The U.S. beverage industry is divided into alcoholic and non-alcoholic beverages. The non-alcoholic segment includes carbonated soft drinks (CSDs), fruit beverages, bottled water, milk, sports drinks, energy drinks, nutritional drinks; tea and coffee products. Intensive competition surrounds this industry where companies are struggling to generate more volume outside the U.S. In this article, I will analyze the two major players in the Western world.
The Coca-Cola Company (NYSE:KO) is the best global brand (in terms of brand equity) and the world´s largest producer of soft drinks. The company sells products in more than 200 countries and owns or licenses more than 500 brands. Sales by operating segment in 2012 were derived as follows: North America (45.1% of revenues); Bottling Investments (18.3%); Europe (9.3%); Pacific (11.6%); Latin America (9.5%); Eurasia and Africa (5.9%); and Corporate (0.3%).
International Long-Term Growth
The company can increase market share in Brazil, Russia, India and China (BRIC) where PepsiCo Inc. (NYSE:PEP) is fiercely competing. Coca-Cola will boost its investments in China, where it is planning to invest $4 billion by 2014. Nowadays the company has 42 plants across the country and is going to open a new one in Shijiazhuang, at the North of China.
The firm also plans to invest $8 billion in Brazil and $3 billion in Russia by 2016. The focus is clearly on the BRIC countries to drive soft drink sales in markets where the consumption is relative low compared to other big countries. It is true that people all over the world, even in the most remote parts of developing countries, demand Coca-Cola. So I believe that volume growth during the following years will be led by those countries.
The firm's strategy is to use its brands and financial strength to achieve long-term growth. Additionally, it has created an extensive and well-organized global distribution system, which cannot be replicated by any of its competitors at least at a reasonable cost.
A Dividend Favorite
Looking at the financials, the company has a strong balance sheet: good cash that allows it to reward current shareholders through dividend and share repurchases. Dividend-payment history affirms its commitment to maximize shareholder wealth. In February 2013, the company raised its quarterly dividend by 10% to $0.28 per share from its earlier payment of $0.255 per share. Coca-Cola has raised its dividend each year in the last 51 years. Over the last year, the company bought back shares worth $3.1 billion.
In terms of valuation, the stock sells at a trailing P/E of 20.6x, trading at a premium compared to an average of 20.5x for the industry. Analysts’ expectations imply a forward P/E of 17.71. To use another metric, its price-to-book ratio of 15.4x indicates a premium versus the industry average of 2.5x and the price-to-sales ratio of 3.8x is above the industry average of 1.4x.
The Soft-Drink and Snack Food Giant
PepsiCo is a leader in the global snack and beverage industry. The company is organized into three business units with six reportable segments: PepsiCo Americas Foods (PAF), which includes Frito-Lay North America (FLNA), Quaker Foods North America (QFNA), and Latin America Foods (LAF); PepsiCo Beverages America (PAB), which includes PepsiCo Beverages North America and all of its Latin American beverage businesses; and PepsiCo International, which includes all of PepsiCo businesses in Europe and Asia, the Middle East and Africa (AMEA).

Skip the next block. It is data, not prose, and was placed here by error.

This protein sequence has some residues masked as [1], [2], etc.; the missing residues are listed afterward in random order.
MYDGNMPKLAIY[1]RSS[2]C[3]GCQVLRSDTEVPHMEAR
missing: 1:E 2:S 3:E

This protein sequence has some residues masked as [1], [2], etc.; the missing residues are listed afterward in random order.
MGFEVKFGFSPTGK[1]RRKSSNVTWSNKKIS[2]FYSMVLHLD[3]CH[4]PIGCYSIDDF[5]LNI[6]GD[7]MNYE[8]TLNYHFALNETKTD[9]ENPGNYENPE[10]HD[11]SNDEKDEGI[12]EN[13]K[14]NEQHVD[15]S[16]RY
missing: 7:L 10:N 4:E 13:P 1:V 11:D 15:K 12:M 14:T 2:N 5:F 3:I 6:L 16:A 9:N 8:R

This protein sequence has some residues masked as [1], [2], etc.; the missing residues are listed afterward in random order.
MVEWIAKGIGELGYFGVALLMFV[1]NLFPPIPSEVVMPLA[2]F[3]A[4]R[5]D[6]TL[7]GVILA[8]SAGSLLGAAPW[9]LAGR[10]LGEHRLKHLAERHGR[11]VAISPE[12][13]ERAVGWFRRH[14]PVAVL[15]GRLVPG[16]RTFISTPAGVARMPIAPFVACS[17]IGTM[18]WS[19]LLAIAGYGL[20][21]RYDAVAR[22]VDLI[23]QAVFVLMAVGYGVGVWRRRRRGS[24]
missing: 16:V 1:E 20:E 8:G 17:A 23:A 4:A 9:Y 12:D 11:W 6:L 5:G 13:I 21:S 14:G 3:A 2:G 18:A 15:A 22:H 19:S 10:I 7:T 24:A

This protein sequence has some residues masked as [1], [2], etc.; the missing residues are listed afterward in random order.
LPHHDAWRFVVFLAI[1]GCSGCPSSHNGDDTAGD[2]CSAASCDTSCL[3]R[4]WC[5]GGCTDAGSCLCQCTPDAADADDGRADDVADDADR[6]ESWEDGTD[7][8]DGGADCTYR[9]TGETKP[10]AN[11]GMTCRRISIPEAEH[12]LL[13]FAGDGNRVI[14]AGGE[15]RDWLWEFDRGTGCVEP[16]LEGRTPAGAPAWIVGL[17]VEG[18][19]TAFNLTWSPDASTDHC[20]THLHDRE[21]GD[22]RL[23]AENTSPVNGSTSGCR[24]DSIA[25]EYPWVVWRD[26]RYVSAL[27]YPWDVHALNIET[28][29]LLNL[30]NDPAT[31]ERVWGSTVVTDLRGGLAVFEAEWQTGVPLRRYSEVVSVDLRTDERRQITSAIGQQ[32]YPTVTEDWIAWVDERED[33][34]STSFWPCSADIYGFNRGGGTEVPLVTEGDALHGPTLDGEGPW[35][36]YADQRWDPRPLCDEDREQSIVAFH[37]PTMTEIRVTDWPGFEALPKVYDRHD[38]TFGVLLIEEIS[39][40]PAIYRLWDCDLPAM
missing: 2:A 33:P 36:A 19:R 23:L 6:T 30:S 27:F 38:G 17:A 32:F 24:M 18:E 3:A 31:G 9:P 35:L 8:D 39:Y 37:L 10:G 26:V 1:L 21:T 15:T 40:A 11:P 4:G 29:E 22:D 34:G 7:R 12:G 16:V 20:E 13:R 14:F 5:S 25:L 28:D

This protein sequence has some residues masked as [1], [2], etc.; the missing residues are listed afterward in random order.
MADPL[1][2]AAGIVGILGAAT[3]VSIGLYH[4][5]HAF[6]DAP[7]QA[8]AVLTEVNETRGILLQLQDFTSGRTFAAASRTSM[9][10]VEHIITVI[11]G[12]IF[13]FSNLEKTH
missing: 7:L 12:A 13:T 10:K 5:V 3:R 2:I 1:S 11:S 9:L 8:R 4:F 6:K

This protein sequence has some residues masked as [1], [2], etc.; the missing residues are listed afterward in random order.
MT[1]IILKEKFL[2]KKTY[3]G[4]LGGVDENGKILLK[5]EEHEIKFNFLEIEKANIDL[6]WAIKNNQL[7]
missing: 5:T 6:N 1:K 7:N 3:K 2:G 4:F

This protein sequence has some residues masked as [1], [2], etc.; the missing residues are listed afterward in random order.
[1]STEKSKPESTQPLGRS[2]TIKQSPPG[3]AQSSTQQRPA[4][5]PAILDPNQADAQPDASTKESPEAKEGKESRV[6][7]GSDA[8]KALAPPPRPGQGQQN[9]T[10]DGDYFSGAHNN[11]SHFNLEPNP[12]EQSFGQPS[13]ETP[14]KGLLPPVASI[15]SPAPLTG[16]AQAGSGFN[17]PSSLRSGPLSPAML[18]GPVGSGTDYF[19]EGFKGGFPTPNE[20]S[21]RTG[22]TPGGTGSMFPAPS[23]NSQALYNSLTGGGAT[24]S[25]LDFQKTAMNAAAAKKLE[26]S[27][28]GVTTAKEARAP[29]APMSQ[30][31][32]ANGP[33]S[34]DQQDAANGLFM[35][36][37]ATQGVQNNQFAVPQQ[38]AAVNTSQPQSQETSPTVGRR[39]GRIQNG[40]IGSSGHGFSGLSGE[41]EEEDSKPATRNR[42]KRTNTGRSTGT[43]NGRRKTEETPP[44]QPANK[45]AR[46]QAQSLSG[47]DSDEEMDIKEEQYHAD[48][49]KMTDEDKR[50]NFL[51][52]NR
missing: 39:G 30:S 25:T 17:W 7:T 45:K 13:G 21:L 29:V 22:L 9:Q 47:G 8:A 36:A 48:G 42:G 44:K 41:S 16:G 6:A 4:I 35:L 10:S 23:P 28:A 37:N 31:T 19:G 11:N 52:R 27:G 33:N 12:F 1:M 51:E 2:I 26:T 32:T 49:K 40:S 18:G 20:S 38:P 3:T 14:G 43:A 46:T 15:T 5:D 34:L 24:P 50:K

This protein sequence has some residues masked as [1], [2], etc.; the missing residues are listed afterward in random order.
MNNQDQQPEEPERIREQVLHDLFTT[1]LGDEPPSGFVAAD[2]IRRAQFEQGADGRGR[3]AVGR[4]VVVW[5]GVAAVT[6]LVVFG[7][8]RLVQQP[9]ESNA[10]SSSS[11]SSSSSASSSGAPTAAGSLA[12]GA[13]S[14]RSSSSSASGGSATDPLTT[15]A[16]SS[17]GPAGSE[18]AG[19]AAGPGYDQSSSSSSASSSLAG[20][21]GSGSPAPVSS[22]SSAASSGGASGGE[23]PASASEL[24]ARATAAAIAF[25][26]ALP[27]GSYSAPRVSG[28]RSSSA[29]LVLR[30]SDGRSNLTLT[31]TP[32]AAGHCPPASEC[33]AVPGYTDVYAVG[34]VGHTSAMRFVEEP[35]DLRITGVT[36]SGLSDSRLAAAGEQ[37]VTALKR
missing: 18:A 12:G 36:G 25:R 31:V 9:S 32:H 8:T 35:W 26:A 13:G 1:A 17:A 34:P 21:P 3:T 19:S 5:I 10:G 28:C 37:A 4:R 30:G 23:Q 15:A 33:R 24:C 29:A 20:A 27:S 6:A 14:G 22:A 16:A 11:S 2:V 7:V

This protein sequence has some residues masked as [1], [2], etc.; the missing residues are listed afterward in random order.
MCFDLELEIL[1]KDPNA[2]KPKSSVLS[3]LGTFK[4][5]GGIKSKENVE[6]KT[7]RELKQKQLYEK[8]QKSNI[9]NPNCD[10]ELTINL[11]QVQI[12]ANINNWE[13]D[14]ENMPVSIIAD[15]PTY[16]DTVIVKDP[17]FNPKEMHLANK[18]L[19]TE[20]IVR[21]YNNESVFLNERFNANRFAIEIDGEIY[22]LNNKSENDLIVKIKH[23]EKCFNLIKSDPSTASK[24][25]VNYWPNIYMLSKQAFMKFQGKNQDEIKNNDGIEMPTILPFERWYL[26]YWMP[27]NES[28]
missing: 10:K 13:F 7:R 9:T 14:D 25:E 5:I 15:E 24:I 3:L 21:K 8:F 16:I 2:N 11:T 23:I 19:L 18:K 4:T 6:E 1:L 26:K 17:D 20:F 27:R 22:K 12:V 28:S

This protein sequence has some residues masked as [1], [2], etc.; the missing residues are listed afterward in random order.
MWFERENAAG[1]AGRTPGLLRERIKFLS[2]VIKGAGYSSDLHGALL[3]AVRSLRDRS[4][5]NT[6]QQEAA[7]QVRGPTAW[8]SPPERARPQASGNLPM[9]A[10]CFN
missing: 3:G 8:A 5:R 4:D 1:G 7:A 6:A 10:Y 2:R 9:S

On the Same Playing Field
PepsiCo focuses on BRIC countries to expand its market share, as they represent the fastest growing food and beverage markets in the world. For example, the company created “Pepsi Atom” exclusively for Indian consumers, a beverage that tries to address their need and desire for a stronger, fizzier cola with a sharp taste hit. If PepsiCo is successful, this product will increase its revenues and global market share significantly.
Snack success is making a big difference in the company's outlook. Earnings rose in the third quarter as strong sales in this segment helped the company to offset the decline in drink sales. In the future, the firm wants to shift its business mix from its current fifty-fifty to two-thirds toward snacks.
Its P/E multiple on a trailing-12 month basis is 19.8 and the forward P/E multiple is 17.97. The current dividend yield is 2.61%, which is quite good to protect the purchasing power.
Finally, I always like to see of one of the most important financial ratios applying to stockholders, the best measure of performance for a firm's management: the return on equity.
|Company||ROE||Compared to Industry Mean (=10.0)|
It is very important to understand this metric before investing in a high-growth company.
The profitability of the companies is driven by their ability to reach new markets and meet customer needs. Consumers around the world have become more health conscious and reduce their consumption of drinks that have large amounts of sugar, calories and fat. So, consumers have been steadily moving away from fizzy drinks towards healthier options such as juices and sports drinks. As soda consumption might be on the decline in North America, companies will now go head-to-head in high-potential regions.
For this reason, it seems like the right time to add Coca-Cola’s stock to your long-term portfolio. Hedge fund guru like Ray Dalio, Joel Greenblatt, Steven Cohen, Donald Yacktman and Jeremy Grantham added this stock to their portfolios, and I would advise fundamental investors to consider adding this stock to theirs as well.
Disclosure: Damian Illia holds no position in any stocks mentioned.
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